Malliotakis praises Parole Board’s Lennon killer decision
Assemblymember Nicole Malliotakis is glad Mark David Chapman is a “Nowhere Man” — as in he’s going nowhere.
The Bay Ridge lawmaker said she is pleased with the Aug. 23 decision by the New York State Parole Board to deny a bid for parole by Chapman, the murderer of music legend John Lennon.
“Today’s decision by the New York State Parole Board on Mark David Chapman was the correct one and the board should be applauded for their action. Going forward they need to be as judicious in their actions on the cases of all murders; including those whose victims are not celebrities,” Malliotakis said in a statement issued on the day the board’s decision was announced.
Malliotakis (R-Bay Ridge-Staten Island), a self-professed big Lennon fan, organized a rally on Aug. 15 in Strawberry Fields, the section of Central Park named in Lennon’s memory, to urge the parole board to keep Chapman behind bars
Malliotakis and Q104.3 Radio personality Jim Kerr were among the speakers at the rally, which drew a large crowd of Lennon fans to Central Park.
Chapman, who is now 63 years old, shot and killed Lennon outside the entrance to Lennon’s apartment building, the Dakota on Central Park West near 72nd Street, on the night of Dec. 8 1980. Lennon was 40 years old when he was slain. Chapman was arrested near the scene of the murder and has spent the past three decades in prison.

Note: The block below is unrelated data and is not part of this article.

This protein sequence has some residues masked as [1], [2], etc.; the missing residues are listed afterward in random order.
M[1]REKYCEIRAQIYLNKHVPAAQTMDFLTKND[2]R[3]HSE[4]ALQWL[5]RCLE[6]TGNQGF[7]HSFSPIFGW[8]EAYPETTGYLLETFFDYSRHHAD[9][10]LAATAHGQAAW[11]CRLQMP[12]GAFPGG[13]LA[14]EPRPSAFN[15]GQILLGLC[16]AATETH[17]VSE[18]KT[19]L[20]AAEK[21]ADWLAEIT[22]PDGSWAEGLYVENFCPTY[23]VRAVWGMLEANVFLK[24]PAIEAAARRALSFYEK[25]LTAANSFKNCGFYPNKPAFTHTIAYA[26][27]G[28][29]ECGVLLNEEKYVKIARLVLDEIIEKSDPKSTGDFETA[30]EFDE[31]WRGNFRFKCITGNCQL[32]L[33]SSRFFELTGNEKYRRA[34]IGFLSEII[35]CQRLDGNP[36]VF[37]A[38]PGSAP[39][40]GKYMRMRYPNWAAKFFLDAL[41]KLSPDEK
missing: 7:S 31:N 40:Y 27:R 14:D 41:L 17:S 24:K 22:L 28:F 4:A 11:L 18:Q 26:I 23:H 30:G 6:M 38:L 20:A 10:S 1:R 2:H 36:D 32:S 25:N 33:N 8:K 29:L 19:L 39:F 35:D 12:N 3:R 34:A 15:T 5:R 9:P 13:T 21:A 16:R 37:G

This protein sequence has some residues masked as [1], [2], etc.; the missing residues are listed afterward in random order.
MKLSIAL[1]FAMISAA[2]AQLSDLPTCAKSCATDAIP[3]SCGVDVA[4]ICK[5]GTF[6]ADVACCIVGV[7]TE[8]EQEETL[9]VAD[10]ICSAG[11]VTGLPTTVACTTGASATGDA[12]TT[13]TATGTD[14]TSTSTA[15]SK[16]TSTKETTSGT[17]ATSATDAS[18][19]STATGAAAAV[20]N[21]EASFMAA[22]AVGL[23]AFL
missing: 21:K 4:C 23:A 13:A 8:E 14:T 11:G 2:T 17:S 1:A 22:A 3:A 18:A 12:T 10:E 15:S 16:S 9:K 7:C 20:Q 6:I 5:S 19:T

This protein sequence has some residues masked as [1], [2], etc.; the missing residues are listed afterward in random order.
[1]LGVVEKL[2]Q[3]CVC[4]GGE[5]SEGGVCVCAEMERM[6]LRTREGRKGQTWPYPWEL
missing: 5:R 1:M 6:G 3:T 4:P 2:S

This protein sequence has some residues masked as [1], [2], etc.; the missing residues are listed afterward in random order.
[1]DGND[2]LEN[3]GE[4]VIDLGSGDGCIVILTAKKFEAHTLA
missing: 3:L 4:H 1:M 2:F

The Associated Press obtained a copy of the parole board’s decision in which the panel contended that Chapman is still a danger to society.
Springing him from prison “would be incompatible with the welfare and safety of society and would so deprecate the serious nature of the crime as to undermine respect for the law,” the AP quoted the decision letter as saying.
The parole hearing, which took place on Aug. 20, was the 10th time Chapman has sought freedom. He will be eligible again for parole in 2020.
The site where the Malliotakis rally took place, Strawberry Fields, was dedicated by the city in Lennon’s honor a few years after his death. The 2.5-acre site is located in Central Park near Central Park West between 71st and 74th streets. Its name is derived from “Strawberry Fields Forever,” a famous Beatles song Lennon wrote in the 1960s.
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